Unfortunately, that also means an app that doesn’t use android's default Google Maps the way Google Navigation does. Google Maps clearly relies on cell service to locate users quickly and, when none is available, fails to resolve your position on your phone’s display ... as I discovered when I took my LG Optimus V to the wilds of western Maryland.
But BackCountry Navigator, while it doesn’t use Google Maps, is hardly a suitable alternative for car travel. It's designed to use topographical maps from MyTopo.com or the U.S. Geological Survey -- useful for hiking over exotic terrain but hardly useful for driving. (And since hikers don't need turn-by-turn spoken directions, it seems obvious BackCountry Navigator doesn't deliver those, either.)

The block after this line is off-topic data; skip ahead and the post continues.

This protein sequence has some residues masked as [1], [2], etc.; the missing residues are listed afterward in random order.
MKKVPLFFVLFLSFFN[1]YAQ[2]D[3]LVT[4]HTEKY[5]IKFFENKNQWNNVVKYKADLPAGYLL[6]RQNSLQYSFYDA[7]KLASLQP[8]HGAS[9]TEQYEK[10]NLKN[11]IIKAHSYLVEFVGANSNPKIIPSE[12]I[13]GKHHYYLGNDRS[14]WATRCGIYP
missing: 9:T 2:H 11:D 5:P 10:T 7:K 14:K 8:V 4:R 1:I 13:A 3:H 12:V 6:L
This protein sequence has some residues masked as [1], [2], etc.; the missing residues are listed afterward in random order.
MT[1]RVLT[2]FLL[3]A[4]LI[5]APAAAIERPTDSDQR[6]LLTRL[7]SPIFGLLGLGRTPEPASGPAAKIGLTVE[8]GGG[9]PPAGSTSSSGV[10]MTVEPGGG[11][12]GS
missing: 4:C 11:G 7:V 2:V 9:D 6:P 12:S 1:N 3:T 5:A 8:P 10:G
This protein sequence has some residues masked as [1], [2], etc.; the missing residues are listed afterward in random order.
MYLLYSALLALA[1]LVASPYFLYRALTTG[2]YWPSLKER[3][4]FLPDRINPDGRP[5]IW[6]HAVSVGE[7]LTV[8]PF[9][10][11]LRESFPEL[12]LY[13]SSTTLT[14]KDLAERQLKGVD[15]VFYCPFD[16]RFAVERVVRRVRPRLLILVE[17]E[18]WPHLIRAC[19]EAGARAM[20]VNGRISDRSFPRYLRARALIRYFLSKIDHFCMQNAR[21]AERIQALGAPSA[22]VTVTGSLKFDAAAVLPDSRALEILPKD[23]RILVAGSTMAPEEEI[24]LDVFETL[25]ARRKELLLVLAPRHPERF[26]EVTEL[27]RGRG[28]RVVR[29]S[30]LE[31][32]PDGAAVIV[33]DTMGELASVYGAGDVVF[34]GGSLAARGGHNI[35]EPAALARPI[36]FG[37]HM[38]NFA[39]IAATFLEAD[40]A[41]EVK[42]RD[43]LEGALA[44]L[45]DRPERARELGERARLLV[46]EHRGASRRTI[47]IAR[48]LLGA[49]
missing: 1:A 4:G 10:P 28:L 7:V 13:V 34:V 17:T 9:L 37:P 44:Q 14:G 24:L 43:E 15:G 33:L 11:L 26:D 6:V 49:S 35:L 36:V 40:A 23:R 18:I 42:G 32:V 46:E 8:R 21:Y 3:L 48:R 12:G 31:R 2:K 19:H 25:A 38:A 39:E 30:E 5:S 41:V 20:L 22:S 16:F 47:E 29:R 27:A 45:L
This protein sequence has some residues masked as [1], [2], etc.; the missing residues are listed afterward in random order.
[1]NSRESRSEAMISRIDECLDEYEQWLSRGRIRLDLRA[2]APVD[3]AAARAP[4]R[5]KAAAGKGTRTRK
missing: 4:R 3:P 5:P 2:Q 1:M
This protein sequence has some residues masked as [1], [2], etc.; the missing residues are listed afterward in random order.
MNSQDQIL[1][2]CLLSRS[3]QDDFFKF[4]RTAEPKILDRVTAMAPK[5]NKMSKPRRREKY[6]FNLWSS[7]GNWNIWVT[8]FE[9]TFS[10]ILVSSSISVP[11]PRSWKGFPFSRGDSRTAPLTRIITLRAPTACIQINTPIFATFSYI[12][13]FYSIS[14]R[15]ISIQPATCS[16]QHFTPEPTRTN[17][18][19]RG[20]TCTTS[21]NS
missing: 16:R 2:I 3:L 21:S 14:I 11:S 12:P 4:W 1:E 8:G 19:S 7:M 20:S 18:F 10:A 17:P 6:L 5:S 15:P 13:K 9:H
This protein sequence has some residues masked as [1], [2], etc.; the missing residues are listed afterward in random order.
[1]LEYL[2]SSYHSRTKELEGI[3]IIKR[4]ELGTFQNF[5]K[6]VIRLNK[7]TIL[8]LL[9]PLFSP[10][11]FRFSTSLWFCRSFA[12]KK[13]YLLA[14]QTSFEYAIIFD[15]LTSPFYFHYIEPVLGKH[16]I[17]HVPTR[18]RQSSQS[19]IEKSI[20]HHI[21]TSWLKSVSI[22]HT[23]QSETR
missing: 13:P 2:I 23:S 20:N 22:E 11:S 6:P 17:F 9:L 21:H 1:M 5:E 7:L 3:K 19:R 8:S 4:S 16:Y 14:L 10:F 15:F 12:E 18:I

I found an alternative, Sygic, whose Android Market product page boasts that its maps "are stored on the phone for offline use." I'd hoped that claim meant it would work without cell service, but, alas, I couldn't get Sygic to run on my Optimus V. And it may not have mattered, because before you can use Sygic you've got to download its maps -- and that turns out to be time-consuming. For instance, if, like me, you're primarily interested in traveling in North America Sygic asks you to download maps state by state. I limited my selection to Connecticut, Massachusetts, New Jersey, and New York, but together they added up to 749 MB and took me more than 10 minutes to get onto the phone via home WiFi. And, of course, Sygic's à la carte map requirements mean you've got to remember to download additional maps before you can drive through states Sygic doesn't already know about. Pretty cumbersome.